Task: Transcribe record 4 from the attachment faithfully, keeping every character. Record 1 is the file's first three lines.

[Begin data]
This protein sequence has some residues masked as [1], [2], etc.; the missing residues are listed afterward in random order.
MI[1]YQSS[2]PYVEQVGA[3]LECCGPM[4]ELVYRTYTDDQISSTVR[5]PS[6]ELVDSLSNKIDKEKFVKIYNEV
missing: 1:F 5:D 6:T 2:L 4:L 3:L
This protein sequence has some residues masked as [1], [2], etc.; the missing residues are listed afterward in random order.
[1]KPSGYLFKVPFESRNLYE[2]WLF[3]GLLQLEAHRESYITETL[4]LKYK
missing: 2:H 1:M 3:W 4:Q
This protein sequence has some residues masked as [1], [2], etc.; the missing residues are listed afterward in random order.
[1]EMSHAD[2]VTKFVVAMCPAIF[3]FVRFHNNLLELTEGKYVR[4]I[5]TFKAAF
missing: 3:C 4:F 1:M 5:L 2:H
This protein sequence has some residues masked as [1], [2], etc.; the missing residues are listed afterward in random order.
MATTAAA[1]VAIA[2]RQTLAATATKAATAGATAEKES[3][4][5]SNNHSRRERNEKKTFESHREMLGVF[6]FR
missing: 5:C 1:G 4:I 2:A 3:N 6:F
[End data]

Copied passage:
This protein sequence has some residues masked as [1], [2], etc.; the missing residues are listed afterward in random order.
MATTAAA[1]VAIA[2]RQTLAATATKAATAGATAEKES[3][4][5]SNNHSRRERNEKKTFESHREMLGVF[6]FR
missing: 5:C 1:G 4:I 2:A 3:N 6:F